North blanks South in Alaska Shrine Game

Posted: Sunday, October 29, 2000

Tui Alailefaleula of Bartlett High School, the state's defensive player of the year, turned the 23rd Annual North-South Football Classic into his own personal highlight reel Saturday, leading the North team to a 22-0 victory over the South at the Anchorage Football Stadium.

Alailefaleula, a 6-foot-4, 272-pound defensive end, showed why he's considered one of the top defensive line prospects in the country by sacking the South quarterbacks three times and leading a North defense that held the South to just 99 total yards on offense. Alailefaleula also rushed for 32 yards on offense.

Three players from Juneau-Douglas High School played for the South team, the first time in several years anybody from Juneau has been able to compete in the high school senior all-star game.

Chris Connally played wide receiver and defensive back, Jason Kaeser played defensive tackle and on the offensive line, and Justin Rose played tight end and linebacker. Connally was the only Juneau player to figure in the stats as he caught one pass for 17 yards, had one rush for minus-eight yards and threw an incomplete pass.

The annual game serves as a fund-raiser for the 22 Shriners Children's Hospitals around the country. Event director Dale Cain said the event is expected to clear about $8,000, even though only 400 fans braved the chilly weather to watch the game. Last year's game, which was held in June, only raised $1,600.

Glacier Swim Club sets time standards at October Splash

Swimmers from Juneau's Glacier Swim Club posted personal-best times in nearly 70 percent of their events during the October Splash 2000 meet Oct. 13-15 in Petersburg.

No team scores were kept for the meet, which featured nearly 200 swimmers from Juneau, Sitka, Ketchikan, Wrangell, Haines, Craig, Petersburg and Nome. Glacier Swim Club coach Gary Crowe said his Juneau team took 35 swimmers to the meet, and they combined to post personal records in 160 of their 239 events for a .669 best-time percentage. Seven of the GSC swimmers were swimming their first meet for the club.

"Any time a team is above 60 percent, it is swimming on fire," Crowe said.

Mike Fishel won seven of his 10 events to lead GSC, with three second-place finishes. Fishel, 11, won the senior (up to age 18) boys 200-yard individual medley, the 100 butterfly (age 11-12 for his other events), the 50 freestyle, the 100 IM, the 50 fly, the 100 free and the 50 backstroke. Fishel took second place in the 100 back, the 200 free and the senior boys 500 free.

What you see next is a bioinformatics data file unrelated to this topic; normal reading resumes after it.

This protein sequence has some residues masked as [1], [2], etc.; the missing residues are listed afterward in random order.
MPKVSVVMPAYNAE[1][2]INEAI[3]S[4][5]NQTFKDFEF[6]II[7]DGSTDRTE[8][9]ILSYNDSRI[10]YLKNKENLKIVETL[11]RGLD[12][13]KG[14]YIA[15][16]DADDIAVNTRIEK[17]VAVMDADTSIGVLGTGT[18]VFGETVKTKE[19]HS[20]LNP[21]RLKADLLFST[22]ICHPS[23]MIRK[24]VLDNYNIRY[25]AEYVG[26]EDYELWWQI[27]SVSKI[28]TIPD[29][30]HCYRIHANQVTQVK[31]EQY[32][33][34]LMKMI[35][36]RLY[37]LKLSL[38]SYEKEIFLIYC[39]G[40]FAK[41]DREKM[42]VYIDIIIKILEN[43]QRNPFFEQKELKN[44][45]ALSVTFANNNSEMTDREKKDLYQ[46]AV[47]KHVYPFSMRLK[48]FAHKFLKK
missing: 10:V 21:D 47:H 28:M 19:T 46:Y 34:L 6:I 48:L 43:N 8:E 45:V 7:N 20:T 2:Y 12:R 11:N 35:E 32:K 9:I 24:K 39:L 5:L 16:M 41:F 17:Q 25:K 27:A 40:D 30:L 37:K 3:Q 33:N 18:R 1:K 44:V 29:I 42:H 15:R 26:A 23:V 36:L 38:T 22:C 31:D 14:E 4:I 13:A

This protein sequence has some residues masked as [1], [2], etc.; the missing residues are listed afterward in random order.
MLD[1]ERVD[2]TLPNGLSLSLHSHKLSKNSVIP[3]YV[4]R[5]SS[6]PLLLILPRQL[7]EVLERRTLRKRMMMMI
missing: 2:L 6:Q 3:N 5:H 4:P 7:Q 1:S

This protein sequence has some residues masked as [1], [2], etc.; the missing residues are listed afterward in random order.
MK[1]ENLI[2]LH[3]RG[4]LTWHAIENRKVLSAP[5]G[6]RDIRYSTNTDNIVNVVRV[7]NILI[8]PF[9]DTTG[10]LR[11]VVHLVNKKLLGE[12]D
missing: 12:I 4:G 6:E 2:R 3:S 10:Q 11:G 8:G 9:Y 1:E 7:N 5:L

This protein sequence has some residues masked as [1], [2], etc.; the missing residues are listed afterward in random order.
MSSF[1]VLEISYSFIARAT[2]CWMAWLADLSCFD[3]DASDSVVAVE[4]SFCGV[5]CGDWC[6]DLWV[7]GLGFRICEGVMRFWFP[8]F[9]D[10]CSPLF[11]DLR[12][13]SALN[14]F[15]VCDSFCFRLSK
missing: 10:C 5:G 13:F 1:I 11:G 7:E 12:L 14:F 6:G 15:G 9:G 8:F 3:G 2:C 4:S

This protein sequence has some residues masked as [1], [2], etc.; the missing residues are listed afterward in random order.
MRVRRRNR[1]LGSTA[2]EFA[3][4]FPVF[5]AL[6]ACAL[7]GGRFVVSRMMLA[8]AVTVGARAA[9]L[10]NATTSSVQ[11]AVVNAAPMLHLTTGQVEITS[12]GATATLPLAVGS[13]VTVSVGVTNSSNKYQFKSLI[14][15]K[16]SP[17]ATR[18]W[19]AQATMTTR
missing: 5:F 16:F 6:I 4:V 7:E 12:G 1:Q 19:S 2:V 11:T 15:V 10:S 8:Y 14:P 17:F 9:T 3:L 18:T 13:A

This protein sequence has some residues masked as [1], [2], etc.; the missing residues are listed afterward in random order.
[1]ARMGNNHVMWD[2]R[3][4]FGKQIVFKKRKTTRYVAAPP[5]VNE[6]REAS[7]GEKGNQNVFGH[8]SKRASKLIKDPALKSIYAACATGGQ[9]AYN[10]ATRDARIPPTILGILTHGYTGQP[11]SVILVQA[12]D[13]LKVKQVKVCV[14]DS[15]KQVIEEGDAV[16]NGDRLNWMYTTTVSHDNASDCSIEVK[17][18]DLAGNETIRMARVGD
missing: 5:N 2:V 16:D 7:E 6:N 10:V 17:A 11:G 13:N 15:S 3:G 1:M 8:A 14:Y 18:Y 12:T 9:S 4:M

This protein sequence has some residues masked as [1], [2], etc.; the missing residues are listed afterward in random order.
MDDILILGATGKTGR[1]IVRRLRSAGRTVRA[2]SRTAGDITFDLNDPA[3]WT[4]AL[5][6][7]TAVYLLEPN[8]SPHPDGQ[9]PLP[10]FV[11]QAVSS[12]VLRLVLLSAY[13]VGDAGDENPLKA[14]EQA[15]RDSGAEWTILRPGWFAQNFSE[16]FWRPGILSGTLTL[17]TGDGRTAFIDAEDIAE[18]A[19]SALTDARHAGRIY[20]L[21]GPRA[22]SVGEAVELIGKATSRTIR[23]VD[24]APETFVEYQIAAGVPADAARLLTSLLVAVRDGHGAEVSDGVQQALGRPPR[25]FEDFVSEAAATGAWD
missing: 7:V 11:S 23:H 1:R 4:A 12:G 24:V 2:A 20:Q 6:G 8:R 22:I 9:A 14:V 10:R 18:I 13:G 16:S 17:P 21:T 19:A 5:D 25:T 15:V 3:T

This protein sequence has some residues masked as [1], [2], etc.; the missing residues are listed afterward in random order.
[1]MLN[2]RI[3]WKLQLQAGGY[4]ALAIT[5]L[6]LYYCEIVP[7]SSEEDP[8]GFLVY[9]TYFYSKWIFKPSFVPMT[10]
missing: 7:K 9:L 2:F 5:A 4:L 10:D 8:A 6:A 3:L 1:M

Alexander Barto won five events in the boys age 8-under division -- the 100 free, the 25 breaststroke, the 50 back, the 50 free and the 25 fly. Tom Josephson won three events in the boys age 13-14 division -- the 50 back, 100 back and the 1,650 free.

Kacey Klein, who posted nine Junior Olympic qualifying times, won the 100 fly for girls age 11-12. Nick Rutecki won twice in the boys age 8-younger division -- the 50 breast and the 25 back. Jenna Rutecki won the 200 free in the age 10-younger division. Hannah Wolf, 13, won two events in the girls senior division -- the 100 free and the 100 back.

Juneau Special Olympians head to worlds

Seven athletes, one alternate and two coaches from the Juneau Special Olympics program will compete in the 2001 Special Olympics World Winter Games on March 4-11 in Anchorage.

The seven Juneau athletes are alpine skier Carl Behnert, snowboarder Niall Johnson, snowshoer J Lund, snowboarder John Magalotti, snowshoer Evvanne Menefee, snowshoer Sarah Muehlberg and alpine skier Justin Roberts. Joanne Sam is an alternate in alpine skiing. Joan O'Keefe and Gary Timothy will coach the alpine skiers.

In all, Special Olympics Alaska will send 54 athletes and 18 coaches to the World Winter Games, which will feature nearly 2,000 athletes from more than 80 countries. Normally only one or two Alaskans have participated in past World Winter Games, but Alaska was allowed mroe athletes since it is hosting the event.

The Juneau athletes attended a training camp Oct. 6-8 in Anchorage in addition to their daily practice sessions in Juneau.



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